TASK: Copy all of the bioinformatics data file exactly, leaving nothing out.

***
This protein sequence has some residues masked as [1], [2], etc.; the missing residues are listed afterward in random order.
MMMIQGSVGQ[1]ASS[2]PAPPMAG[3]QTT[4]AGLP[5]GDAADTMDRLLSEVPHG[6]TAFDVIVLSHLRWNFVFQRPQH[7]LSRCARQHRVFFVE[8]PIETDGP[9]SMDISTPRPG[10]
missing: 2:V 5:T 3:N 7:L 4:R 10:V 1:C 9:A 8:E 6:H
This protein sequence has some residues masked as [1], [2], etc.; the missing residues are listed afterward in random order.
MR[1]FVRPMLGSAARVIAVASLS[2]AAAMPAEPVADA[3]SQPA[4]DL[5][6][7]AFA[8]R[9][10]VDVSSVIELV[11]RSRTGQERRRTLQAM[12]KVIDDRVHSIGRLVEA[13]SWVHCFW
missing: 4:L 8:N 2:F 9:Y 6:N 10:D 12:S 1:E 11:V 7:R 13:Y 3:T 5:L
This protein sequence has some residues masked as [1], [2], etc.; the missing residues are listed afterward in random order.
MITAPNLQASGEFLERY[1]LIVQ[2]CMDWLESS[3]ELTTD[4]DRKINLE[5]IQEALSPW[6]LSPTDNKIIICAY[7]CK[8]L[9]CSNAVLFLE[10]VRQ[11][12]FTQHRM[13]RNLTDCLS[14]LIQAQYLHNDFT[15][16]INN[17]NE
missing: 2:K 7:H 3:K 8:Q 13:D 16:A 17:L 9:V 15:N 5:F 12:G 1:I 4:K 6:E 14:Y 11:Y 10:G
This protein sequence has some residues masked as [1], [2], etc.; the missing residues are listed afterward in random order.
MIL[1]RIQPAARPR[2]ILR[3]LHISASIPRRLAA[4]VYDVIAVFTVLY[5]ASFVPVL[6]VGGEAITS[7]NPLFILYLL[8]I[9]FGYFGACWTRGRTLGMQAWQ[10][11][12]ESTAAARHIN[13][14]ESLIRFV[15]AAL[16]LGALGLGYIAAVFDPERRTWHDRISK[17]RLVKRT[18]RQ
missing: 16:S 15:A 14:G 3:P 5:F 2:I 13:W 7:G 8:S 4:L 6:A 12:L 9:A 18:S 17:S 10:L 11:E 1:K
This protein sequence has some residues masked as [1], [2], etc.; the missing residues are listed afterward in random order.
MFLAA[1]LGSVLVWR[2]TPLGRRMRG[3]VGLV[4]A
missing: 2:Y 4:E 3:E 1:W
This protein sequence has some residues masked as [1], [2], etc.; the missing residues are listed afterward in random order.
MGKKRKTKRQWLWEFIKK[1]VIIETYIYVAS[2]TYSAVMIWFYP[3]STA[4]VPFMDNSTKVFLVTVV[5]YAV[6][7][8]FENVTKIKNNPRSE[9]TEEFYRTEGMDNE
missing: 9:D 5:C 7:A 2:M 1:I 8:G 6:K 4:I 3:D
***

This protein sequence has some residues masked as [1], [2], etc.; the missing residues are listed afterward in random order.
MMMIQGSVGQ[1]ASS[2]PAPPMAG[3]QTT[4]AGLP[5]GDAADTMDRLLSEVPHG[6]TAFDVIVLSHLRWNFVFQRPQH[7]LSRCARQHRVFFVE[8]PIETDGP[9]SMDISTPRPG[10]
missing: 2:V 5:T 3:N 7:L 4:R 10:V 1:C 9:A 8:E 6:H
This protein sequence has some residues masked as [1], [2], etc.; the missing residues are listed afterward in random order.
MR[1]FVRPMLGSAARVIAVASLS[2]AAAMPAEPVADA[3]SQPA[4]DL[5][6][7]AFA[8]R[9][10]VDVSSVIELV[11]RSRTGQERRRTLQAM[12]KVIDDRVHSIGRLVEA[13]SWVHCFW
missing: 4:L 8:N 2:F 9:Y 6:N 10:D 12:S 1:E 11:V 7:R 13:Y 3:T 5:L
This protein sequence has some residues masked as [1], [2], etc.; the missing residues are listed afterward in random order.
MITAPNLQASGEFLERY[1]LIVQ[2]CMDWLESS[3]ELTTD[4]DRKINLE[5]IQEALSPW[6]LSPTDNKIIICAY[7]CK[8]L[9]CSNAVLFLE[10]VRQ[11][12]FTQHRM[13]RNLTDCLS[14]LIQAQYLHNDFT[15][16]INN[17]NE
missing: 2:K 7:H 3:K 8:Q 13:D 16:A 17:L 9:V 15:N 5:F 12:G 1:I 4:K 6:E 14:Y 11:Y 10:G
This protein sequence has some residues masked as [1], [2], etc.; the missing residues are listed afterward in random order.
MIL[1]RIQPAARPR[2]ILR[3]LHISASIPRRLAA[4]VYDVIAVFTVLY[5]ASFVPVL[6]VGGEAITS[7]NPLFILYLL[8]I[9]FGYFGACWTRGRTLGMQAWQ[10][11][12]ESTAAARHIN[13][14]ESLIRFV[15]AAL[16]LGALGLGYIAAVFDPERRTWHDRISK[17]RLVKRT[18]RQ
missing: 16:S 15:A 14:G 3:P 5:F 2:I 13:W 7:G 8:S 4:L 6:A 12:L 9:A 18:S 17:S 10:L 11:E 1:K
This protein sequence has some residues masked as [1], [2], etc.; the missing residues are listed afterward in random order.
MFLAA[1]LGSVLVWR[2]TPLGRRMRG[3]VGLV[4]A
missing: 2:Y 4:E 3:E 1:W
This protein sequence has some residues masked as [1], [2], etc.; the missing residues are listed afterward in random order.
MGKKRKTKRQWLWEFIKK[1]VIIETYIYVAS[2]TYSAVMIWFYP[3]STA[4]VPFMDNSTKVFLVTVV[5]YAV[6][7][8]FENVTKIKNNPRSE[9]TEEFYRTEGMDNE
missing: 9:D 5:C 7:A 2:M 1:I 8:G 6:K 4:I 3:D